So tonight there's a non-denominational Dreidel-Spinning Tournament, in which contestants spin that dreidel to compete for mountains of glittering gelt. The top three spinners, with wrists of durable elegance (Will Ferrell movie?), get prizes, and everyone else just gets a regular amount of gelt and a dreidel for their efforts, and their $10 entry fee (benefits the Jewish Child Care Association). It's at the Sidewalk Cafe, which, yes, does have booze--this is not your elementary school dreidelry--and it goes from 6 to 9pm. That sounds like just barely enough dreidel.
And in case you need to brush up on your dreidel, here are the rules as they appear online:
[The dreidel] has four sides: ? (Nun), ? (Gimel), ? (Hey), ? (Shin), and is usually played with coins, chips, or gelt (chocolate coins). Collectively, these letters are interpreted as, "a great miracle happened there," or, without the nikkud.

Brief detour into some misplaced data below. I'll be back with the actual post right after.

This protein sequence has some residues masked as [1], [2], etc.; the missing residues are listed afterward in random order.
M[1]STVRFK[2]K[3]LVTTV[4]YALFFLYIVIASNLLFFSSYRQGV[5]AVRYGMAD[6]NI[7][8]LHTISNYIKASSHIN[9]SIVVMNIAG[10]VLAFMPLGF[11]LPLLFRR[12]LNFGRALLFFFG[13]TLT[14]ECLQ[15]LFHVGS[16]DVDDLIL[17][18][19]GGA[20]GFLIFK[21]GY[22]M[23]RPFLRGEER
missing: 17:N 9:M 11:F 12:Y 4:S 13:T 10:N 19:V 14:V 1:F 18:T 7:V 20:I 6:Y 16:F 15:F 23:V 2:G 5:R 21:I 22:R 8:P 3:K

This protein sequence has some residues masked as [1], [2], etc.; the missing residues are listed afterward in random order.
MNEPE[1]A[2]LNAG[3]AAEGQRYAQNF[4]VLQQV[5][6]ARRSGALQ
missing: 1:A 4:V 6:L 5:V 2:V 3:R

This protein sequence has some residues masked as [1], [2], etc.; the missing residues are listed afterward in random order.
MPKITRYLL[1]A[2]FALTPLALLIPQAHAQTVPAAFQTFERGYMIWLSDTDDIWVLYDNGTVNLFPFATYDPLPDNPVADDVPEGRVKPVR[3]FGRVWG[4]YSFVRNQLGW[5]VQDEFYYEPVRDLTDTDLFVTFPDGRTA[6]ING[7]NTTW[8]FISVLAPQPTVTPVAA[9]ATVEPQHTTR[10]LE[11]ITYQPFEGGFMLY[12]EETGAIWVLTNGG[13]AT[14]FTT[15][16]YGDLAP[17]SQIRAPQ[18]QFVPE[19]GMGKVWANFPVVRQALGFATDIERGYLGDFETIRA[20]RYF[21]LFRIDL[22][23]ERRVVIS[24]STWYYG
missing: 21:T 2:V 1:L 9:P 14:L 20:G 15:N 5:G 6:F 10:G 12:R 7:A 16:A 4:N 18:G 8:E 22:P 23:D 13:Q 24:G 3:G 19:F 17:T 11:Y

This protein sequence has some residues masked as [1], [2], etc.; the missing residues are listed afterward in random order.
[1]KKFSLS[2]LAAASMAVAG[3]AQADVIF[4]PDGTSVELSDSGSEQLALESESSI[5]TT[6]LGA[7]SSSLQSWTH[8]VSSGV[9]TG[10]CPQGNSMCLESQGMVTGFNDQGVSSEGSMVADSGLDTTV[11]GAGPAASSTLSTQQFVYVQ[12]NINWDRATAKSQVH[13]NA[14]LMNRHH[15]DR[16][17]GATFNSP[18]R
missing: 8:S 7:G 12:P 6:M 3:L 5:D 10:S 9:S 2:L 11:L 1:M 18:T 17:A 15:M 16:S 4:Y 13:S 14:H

In Israel, one letter on the dreidel are different. The shin has been replaced with a pei, transforming the Hebrew phrase into Nun, Gimel, Hey, Po.
"A great miracle happened here."
* ?? ???? ??? ?? (hebrew is read right to left)
Before beginning, each player starts with 10 or 15 coins, and then each player puts one in the pot. Before spinning the dreidel each player deposits a fixed proportion of the amount received into a "kupah" or kitty. One of the players spins the dreidel. The dreidel stops and lands with one of the symbols facing up and the appropriate action is taken:
* Nun - nischt - "nothing" - the next player spins
* Gimel - gantz - "all" - the player takes the entire pot
* Hey - halb - "half" - the player takes half of the pot, rounding up if there is an odd number
* Shin - shtel - "put in" - the player puts one or two in the pot
Each player is given a turn to spin the dreidel. The game may last until one person has won everythingThere's no sharing in dreidel! Go get dry and ready.